The contractors that are refurbishing Recovery.gov have reached out to citizen developers for advice on how to make raw data available on the site, which the Obama administration plans to relaunch on Sept. 28.
The official stimulus-monitoring site is intended to show the public the results of the hundreds of billions of dollars in spending that Congress authorized in February to stimulate the economy, including the number of jobs created, the amount of money spent and timelines for projects down to the neighborhood level. But when the government published requirements for Recovery.gov this summer, some open government advocates voiced concerns that the spending data on the site would not be easily accessible to other sites.
After the criticism, companies designing the site asked the public to exchange ideas for data feeds and downloads with them online. A conference call will be held next week. The goal is to publish the new Web services in machine-readable formats such as Extensible Markup Language, a widely used language for exchanging information online, on Recovery.gov between October and December, according to officials with Synteractive, a consulting firm that specializes in social media, which is working on the project.
Rusty Talbot, director of Synteractive's public sector practice, on Thursday posted a note on a discussion group hosted by the Sunlight Foundation that said the government "aims to set a new standard of transparency with this site and would therefore like to make the data available in the most convenient and straightforward way (or ways) possible so you can use and analyze official, up-to-date Recovery Act data. We need your input to achieve this goal."
The discussion group he selected is targeted at members of Sunlight Labs, a group of volunteer developers nationwide that the foundation recruited to build technologies for increasing government accountability.
"We're figuring out the logistics of how to reach everyone," he said in an interview with Nextgov.
The vendors are open to all suggestions but note they are bound by regulatory and bandwidth restrictions. The public cannot be given direct access to the raw contents in the government database FederalReporting.gov, where recipients submit their quarterly reports, because some of the information is proprietary or confidential.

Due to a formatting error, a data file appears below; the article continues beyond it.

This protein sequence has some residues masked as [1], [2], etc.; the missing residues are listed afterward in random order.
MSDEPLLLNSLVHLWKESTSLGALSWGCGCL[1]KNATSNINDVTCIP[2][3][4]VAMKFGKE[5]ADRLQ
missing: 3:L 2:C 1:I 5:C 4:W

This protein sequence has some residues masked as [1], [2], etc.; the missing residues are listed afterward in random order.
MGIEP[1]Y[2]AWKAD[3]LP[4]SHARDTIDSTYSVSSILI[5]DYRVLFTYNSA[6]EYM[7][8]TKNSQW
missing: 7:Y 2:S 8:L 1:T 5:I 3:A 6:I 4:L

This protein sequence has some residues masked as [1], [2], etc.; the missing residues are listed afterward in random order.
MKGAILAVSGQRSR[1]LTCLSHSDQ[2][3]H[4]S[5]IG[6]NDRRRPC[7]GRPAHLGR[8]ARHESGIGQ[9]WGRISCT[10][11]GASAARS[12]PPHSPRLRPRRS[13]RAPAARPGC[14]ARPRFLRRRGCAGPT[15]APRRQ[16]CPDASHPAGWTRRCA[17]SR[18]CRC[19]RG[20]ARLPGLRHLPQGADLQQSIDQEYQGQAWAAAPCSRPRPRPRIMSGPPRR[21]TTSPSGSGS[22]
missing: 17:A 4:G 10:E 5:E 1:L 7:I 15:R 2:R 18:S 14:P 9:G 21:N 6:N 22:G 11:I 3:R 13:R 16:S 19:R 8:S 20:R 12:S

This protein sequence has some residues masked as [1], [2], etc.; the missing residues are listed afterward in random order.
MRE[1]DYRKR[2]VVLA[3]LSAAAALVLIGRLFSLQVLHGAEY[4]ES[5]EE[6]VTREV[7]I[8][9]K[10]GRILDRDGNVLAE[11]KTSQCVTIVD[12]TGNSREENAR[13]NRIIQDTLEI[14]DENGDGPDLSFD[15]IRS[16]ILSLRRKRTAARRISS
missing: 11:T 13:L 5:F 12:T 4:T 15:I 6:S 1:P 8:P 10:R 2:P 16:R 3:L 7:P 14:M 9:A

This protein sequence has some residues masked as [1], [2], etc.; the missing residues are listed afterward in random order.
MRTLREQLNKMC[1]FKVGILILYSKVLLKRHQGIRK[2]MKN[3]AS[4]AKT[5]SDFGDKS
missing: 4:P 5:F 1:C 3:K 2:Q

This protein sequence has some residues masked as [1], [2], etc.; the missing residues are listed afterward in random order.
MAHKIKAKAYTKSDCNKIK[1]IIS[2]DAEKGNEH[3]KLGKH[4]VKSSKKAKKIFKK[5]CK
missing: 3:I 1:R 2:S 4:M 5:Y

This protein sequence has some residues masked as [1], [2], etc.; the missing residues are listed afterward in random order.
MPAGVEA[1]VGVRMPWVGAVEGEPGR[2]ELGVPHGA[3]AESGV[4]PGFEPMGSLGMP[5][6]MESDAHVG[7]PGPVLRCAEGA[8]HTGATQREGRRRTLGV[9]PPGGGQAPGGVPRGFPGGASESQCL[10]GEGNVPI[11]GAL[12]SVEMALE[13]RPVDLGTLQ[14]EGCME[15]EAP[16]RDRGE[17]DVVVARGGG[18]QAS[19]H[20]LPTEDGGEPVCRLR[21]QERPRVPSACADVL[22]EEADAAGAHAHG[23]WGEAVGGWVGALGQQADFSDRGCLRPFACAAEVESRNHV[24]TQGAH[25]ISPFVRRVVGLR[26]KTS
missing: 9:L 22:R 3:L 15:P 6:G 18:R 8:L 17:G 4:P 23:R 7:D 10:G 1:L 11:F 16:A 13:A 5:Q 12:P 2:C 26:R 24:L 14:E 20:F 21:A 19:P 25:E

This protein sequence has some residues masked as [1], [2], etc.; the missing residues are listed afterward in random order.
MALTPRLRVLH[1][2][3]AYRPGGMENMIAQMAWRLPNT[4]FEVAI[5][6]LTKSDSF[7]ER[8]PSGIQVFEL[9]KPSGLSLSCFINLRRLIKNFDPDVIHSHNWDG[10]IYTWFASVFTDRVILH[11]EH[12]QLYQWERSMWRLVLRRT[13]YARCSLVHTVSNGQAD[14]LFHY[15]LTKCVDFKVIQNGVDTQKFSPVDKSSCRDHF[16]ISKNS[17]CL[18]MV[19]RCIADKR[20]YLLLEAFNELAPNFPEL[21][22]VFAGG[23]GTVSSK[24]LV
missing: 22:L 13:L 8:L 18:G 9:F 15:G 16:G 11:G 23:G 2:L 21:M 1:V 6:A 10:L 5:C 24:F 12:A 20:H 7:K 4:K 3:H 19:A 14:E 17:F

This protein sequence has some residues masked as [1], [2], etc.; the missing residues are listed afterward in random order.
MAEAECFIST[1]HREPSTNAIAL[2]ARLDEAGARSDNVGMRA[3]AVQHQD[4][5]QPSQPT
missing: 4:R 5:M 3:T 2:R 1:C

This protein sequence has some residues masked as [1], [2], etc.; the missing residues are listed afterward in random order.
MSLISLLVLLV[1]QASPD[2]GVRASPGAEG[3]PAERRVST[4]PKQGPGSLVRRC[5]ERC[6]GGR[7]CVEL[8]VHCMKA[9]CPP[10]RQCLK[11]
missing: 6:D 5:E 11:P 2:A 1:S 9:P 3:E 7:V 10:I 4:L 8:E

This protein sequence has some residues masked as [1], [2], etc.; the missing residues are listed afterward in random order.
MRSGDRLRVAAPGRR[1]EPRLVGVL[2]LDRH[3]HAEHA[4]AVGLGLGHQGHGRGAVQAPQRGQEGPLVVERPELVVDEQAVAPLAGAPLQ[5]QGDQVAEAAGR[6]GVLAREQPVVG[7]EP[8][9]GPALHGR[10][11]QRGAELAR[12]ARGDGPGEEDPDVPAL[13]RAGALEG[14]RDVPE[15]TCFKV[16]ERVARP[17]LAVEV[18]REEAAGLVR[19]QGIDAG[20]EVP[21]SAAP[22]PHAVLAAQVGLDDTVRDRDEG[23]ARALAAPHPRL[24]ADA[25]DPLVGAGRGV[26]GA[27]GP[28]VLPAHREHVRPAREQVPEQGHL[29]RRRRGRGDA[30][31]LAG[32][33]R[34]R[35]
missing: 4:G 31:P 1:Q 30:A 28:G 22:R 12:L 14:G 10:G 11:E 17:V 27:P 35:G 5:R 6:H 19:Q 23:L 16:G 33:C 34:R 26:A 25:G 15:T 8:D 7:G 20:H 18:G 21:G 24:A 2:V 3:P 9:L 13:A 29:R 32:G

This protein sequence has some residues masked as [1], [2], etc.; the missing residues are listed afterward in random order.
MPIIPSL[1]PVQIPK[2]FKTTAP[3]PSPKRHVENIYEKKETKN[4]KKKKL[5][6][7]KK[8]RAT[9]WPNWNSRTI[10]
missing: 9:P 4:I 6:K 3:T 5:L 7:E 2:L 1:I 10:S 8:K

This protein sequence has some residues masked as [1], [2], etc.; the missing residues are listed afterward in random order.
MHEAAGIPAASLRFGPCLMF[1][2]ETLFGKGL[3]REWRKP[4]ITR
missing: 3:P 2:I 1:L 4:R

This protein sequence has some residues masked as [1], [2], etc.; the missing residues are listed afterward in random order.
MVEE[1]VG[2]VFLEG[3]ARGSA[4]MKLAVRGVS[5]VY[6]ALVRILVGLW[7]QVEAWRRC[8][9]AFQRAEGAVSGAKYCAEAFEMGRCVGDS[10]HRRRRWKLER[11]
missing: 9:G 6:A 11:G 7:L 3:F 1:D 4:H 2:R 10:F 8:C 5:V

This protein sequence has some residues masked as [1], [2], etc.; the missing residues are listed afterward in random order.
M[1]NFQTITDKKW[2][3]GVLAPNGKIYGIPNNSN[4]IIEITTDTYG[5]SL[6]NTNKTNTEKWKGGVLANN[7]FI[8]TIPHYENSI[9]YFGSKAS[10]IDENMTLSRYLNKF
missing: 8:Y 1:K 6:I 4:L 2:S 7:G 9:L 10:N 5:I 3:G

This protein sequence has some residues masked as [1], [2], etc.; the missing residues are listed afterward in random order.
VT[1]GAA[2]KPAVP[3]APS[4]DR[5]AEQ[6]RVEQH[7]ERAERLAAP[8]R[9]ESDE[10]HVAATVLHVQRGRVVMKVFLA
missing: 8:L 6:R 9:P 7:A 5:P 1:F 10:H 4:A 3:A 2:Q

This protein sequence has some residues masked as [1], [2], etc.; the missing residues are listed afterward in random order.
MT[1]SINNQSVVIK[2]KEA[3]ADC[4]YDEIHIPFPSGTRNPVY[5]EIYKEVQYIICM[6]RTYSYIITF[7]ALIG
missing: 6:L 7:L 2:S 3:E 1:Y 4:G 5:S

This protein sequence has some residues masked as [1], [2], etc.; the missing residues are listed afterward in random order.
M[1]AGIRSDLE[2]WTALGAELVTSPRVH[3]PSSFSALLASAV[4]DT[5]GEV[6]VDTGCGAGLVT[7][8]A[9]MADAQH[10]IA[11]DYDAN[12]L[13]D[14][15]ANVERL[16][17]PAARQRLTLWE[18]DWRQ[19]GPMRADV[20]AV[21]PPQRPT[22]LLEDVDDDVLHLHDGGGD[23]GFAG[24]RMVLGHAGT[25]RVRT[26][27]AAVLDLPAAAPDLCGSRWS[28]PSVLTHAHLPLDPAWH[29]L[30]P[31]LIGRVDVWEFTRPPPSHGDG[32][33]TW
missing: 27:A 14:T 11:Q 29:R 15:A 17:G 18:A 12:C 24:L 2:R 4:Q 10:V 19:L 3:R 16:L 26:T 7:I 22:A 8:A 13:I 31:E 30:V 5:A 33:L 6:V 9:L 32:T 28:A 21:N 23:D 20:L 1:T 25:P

In addition, "we need to be careful that we're not putting up these huge data sets that will bog down things," Talbot said.
As of Friday afternoon, four programmers had weighed in with suggestions, such as make the data accessible through permanent links, set up a regular schedule for updates and offer developers an application program interface, which is a set of procedures and tools for building software applications.
Raymond Yee, a lecturer at the University of California's Berkeley School of Information, responded that he wants to see a list of "all the pots of money" that have been appropriated. "Now, Recovery.gov does list the amounts obligated and spent by agency, but how much money has been appropriated?" he wrote. "That basic data should be clearly documented at Recovery.gov, so that we can track the flow of money reliably from the originating legislation to Treasury out to the agencies and then to contractors and grantees or the states."
Yee's colleague, Eric Kansa, executive director of the information and service design program at the school, was one of the developers who criticized the proposed setup earlier this month. "They really seem to be working in a black-box, with little or no clear channel for public evaluation and feedback," he said at the time. "It sure would be nice to have greater transparency in the design and shaping of the transparency system."
On Friday, Kansa commended the contractors for seeking input from online transparency advocates. He cautioned that the developer community needs to be specific about technical recommendations, "and that takes a lot of time and effort, too." Kansa and his colleagues plan to share with the contractors a prototype of a suggested distribution model.
Fund recipients are required to submit their first quarterly spending reports to the government on Oct. 1. Federal contract data will post to Recovery.gov on Oct. 15, followed by results from the private sector, nonprofits and states on Oct. 30.
Separately on Friday, the board overseeing stimulus spending and Recovery.gov, announced that much of the new site will go live on Monday before recipient data is entered to give the public a chance to learn how it works. Also, the Recovery Accountability and Transparency Board will activate a toll-free fraud hot line for individuals who want to report allegations of misconduct. Alternatively, citizens can submit complaints electronically through a link on Recovery.gov.
Board Chairman Earl Devaney will appeal to his so-called citizen inspectors general -- or anyone interested in rooting out fraud, waste and abuse -- through social media outlets, including the video-sharing site YouTube. Individuals who would like to broadcast miniblog entries about the site through Twitter can do so using hash tag #ARRA.
"Our goal here is to provide the facts and the tools for the public to decide whether that is a good use of the public's money," Devaney said in an interview with Nextgov earlier in September. "We're going to put the facts and the tools up so that people can mash it up." The functions should allow citizens to draw useful observations, such as, "That's the mayor's brother in law -- I'm going to call the Recovery Board," he said.